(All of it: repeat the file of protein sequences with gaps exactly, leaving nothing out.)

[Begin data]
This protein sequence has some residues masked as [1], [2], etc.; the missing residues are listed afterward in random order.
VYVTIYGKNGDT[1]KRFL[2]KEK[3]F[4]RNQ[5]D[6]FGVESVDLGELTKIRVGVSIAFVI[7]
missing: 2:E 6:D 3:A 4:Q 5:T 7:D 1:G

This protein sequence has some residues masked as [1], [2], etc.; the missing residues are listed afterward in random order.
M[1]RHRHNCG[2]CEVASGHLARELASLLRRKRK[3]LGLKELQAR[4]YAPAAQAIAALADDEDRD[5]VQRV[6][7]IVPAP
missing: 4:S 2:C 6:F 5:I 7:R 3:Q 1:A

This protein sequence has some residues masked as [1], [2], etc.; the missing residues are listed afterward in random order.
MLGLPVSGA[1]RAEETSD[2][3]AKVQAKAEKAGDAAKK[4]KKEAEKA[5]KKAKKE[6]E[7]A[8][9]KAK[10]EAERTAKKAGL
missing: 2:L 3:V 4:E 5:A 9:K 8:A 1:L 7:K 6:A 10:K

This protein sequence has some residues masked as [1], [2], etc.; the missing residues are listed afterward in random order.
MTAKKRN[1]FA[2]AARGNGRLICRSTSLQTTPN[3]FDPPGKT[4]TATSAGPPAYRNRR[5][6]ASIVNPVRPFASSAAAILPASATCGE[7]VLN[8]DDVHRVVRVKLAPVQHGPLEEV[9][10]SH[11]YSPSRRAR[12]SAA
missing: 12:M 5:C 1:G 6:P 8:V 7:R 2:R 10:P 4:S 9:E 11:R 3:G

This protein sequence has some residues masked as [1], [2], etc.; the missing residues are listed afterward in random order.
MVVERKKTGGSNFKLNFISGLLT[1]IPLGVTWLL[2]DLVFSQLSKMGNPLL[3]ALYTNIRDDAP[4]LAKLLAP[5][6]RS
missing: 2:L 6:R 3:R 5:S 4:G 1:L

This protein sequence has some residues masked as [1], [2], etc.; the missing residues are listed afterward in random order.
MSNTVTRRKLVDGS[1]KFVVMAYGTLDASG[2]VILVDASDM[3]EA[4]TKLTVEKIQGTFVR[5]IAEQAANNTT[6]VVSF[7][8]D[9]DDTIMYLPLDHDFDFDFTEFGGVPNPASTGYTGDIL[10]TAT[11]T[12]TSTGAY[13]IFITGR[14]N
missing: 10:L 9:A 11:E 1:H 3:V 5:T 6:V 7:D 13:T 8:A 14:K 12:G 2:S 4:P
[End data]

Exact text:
This protein sequence has some residues masked as [1], [2], etc.; the missing residues are listed afterward in random order.
VYVTIYGKNGDT[1]KRFL[2]KEK[3]F[4]RNQ[5]D[6]FGVESVDLGELTKIRVGVSIAFVI[7]
missing: 2:E 6:D 3:A 4:Q 5:T 7:D 1:G

This protein sequence has some residues masked as [1], [2], etc.; the missing residues are listed afterward in random order.
M[1]RHRHNCG[2]CEVASGHLARELASLLRRKRK[3]LGLKELQAR[4]YAPAAQAIAALADDEDRD[5]VQRV[6][7]IVPAP
missing: 4:S 2:C 6:F 5:I 7:R 3:Q 1:A

This protein sequence has some residues masked as [1], [2], etc.; the missing residues are listed afterward in random order.
MLGLPVSGA[1]RAEETSD[2][3]AKVQAKAEKAGDAAKK[4]KKEAEKA[5]KKAKKE[6]E[7]A[8][9]KAK[10]EAERTAKKAGL
missing: 2:L 3:V 4:E 5:A 9:K 8:A 1:L 7:K 6:A 10:K

This protein sequence has some residues masked as [1], [2], etc.; the missing residues are listed afterward in random order.
MTAKKRN[1]FA[2]AARGNGRLICRSTSLQTTPN[3]FDPPGKT[4]TATSAGPPAYRNRR[5][6]ASIVNPVRPFASSAAAILPASATCGE[7]VLN[8]DDVHRVVRVKLAPVQHGPLEEV[9][10]SH[11]YSPSRRAR[12]SAA
missing: 12:M 5:C 1:G 6:P 8:V 7:R 2:R 10:P 4:S 9:E 11:R 3:G

This protein sequence has some residues masked as [1], [2], etc.; the missing residues are listed afterward in random order.
MVVERKKTGGSNFKLNFISGLLT[1]IPLGVTWLL[2]DLVFSQLSKMGNPLL[3]ALYTNIRDDAP[4]LAKLLAP[5][6]RS
missing: 2:L 6:R 3:R 5:S 4:G 1:L

This protein sequence has some residues masked as [1], [2], etc.; the missing residues are listed afterward in random order.
MSNTVTRRKLVDGS[1]KFVVMAYGTLDASG[2]VILVDASDM[3]EA[4]TKLTVEKIQGTFVR[5]IAEQAANNTT[6]VVSF[7][8]D[9]DDTIMYLPLDHDFDFDFTEFGGVPNPASTGYTGDIL[10]TAT[11]T[12]TSTGAY[13]IFITGR[14]N
missing: 10:L 9:A 11:E 1:H 3:V 5:T 6:V 7:D 13:T 8:A 14:K 12:G 2:S 4:P